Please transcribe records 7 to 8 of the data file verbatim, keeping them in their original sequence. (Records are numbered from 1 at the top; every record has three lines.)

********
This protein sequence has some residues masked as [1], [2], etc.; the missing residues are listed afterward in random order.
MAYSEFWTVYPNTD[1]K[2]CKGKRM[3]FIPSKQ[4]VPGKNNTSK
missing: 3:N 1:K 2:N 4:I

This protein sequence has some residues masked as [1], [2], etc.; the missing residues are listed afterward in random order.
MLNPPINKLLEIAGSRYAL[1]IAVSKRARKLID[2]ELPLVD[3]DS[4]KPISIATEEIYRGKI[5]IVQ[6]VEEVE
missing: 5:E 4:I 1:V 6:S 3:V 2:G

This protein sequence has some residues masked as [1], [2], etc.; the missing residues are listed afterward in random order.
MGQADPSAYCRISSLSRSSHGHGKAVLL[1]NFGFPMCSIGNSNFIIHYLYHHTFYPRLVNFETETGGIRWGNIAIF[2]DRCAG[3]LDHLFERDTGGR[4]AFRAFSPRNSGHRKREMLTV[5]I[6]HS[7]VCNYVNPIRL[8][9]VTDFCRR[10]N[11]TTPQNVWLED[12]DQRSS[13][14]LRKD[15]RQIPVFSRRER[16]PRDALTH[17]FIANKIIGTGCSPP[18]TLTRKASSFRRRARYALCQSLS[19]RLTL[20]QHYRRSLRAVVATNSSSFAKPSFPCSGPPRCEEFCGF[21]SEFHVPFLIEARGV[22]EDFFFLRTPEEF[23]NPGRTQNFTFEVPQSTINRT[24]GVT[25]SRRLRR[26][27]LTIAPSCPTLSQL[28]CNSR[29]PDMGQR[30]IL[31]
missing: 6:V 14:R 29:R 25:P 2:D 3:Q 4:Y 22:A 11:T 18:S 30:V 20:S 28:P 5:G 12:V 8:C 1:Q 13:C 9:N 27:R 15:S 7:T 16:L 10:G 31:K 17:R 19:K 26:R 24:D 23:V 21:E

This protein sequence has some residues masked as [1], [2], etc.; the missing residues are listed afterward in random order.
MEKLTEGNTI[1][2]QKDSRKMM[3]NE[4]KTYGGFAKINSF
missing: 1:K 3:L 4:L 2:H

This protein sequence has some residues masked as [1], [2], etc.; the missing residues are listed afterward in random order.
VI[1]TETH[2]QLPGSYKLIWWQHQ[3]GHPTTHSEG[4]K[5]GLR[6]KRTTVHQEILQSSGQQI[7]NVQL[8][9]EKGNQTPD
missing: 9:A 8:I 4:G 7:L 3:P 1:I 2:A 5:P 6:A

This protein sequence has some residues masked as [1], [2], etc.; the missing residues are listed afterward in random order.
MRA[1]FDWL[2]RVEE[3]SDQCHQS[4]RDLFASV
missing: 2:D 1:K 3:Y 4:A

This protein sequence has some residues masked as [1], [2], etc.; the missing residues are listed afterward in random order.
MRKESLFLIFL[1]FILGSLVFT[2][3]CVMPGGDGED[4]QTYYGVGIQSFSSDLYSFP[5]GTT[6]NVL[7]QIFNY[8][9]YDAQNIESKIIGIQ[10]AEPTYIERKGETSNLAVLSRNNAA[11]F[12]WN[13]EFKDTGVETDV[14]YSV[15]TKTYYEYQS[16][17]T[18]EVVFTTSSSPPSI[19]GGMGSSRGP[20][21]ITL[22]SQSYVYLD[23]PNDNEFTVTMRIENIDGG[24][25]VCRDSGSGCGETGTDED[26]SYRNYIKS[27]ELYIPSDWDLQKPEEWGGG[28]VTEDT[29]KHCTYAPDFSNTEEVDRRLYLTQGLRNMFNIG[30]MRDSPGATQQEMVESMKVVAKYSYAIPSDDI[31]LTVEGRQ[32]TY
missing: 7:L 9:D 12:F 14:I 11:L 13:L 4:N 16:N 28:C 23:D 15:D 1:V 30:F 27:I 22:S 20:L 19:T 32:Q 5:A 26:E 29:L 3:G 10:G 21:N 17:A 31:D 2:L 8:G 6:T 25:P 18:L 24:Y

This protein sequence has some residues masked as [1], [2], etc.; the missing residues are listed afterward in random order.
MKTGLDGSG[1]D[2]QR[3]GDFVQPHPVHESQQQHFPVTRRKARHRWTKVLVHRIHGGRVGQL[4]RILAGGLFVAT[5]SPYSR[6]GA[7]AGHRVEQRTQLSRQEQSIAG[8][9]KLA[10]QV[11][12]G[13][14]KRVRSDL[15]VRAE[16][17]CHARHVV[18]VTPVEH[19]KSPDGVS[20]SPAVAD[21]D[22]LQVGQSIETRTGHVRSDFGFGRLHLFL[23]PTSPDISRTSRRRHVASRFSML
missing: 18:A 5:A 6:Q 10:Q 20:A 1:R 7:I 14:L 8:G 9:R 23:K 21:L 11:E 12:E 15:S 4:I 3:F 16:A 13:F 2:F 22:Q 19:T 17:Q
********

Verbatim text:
This protein sequence has some residues masked as [1], [2], etc.; the missing residues are listed afterward in random order.
MRKESLFLIFL[1]FILGSLVFT[2][3]CVMPGGDGED[4]QTYYGVGIQSFSSDLYSFP[5]GTT[6]NVL[7]QIFNY[8][9]YDAQNIESKIIGIQ[10]AEPTYIERKGETSNLAVLSRNNAA[11]F[12]WN[13]EFKDTGVETDV[14]YSV[15]TKTYYEYQS[16][17]T[18]EVVFTTSSSPPSI[19]GGMGSSRGP[20][21]ITL[22]SQSYVYLD[23]PNDNEFTVTMRIENIDGG[24][25]VCRDSGSGCGETGTDED[26]SYRNYIKS[27]ELYIPSDWDLQKPEEWGGG[28]VTEDT[29]KHCTYAPDFSNTEEVDRRLYLTQGLRNMFNIG[30]MRDSPGATQQEMVESMKVVAKYSYAIPSDDI[31]LTVEGRQ[32]TY
missing: 7:L 9:D 12:F 14:I 11:L 13:L 4:N 16:N 28:C 23:D 15:D 1:V 30:F 27:I 22:S 20:L 19:T 32:Q 5:A 26:E 29:L 3:G 10:G 21:N 17:A 31:D 2:L 8:G 6:T 25:P 18:L 24:Y

This protein sequence has some residues masked as [1], [2], etc.; the missing residues are listed afterward in random order.
MKTGLDGSG[1]D[2]QR[3]GDFVQPHPVHESQQQHFPVTRRKARHRWTKVLVHRIHGGRVGQL[4]RILAGGLFVAT[5]SPYSR[6]GA[7]AGHRVEQRTQLSRQEQSIAG[8][9]KLA[10]QV[11][12]G[13][14]KRVRSDL[15]VRAE[16][17]CHARHVV[18]VTPVEH[19]KSPDGVS[20]SPAVAD[21]D[22]LQVGQSIETRTGHVRSDFGFGRLHLFL[23]PTSPDISRTSRRRHVASRFSML
missing: 18:A 5:A 6:Q 10:Q 20:A 1:R 7:I 14:L 8:G 9:R 23:K 21:L 11:E 12:E 15:S 4:I 3:F 16:A 13:F 2:F 22:Q 19:T 17:Q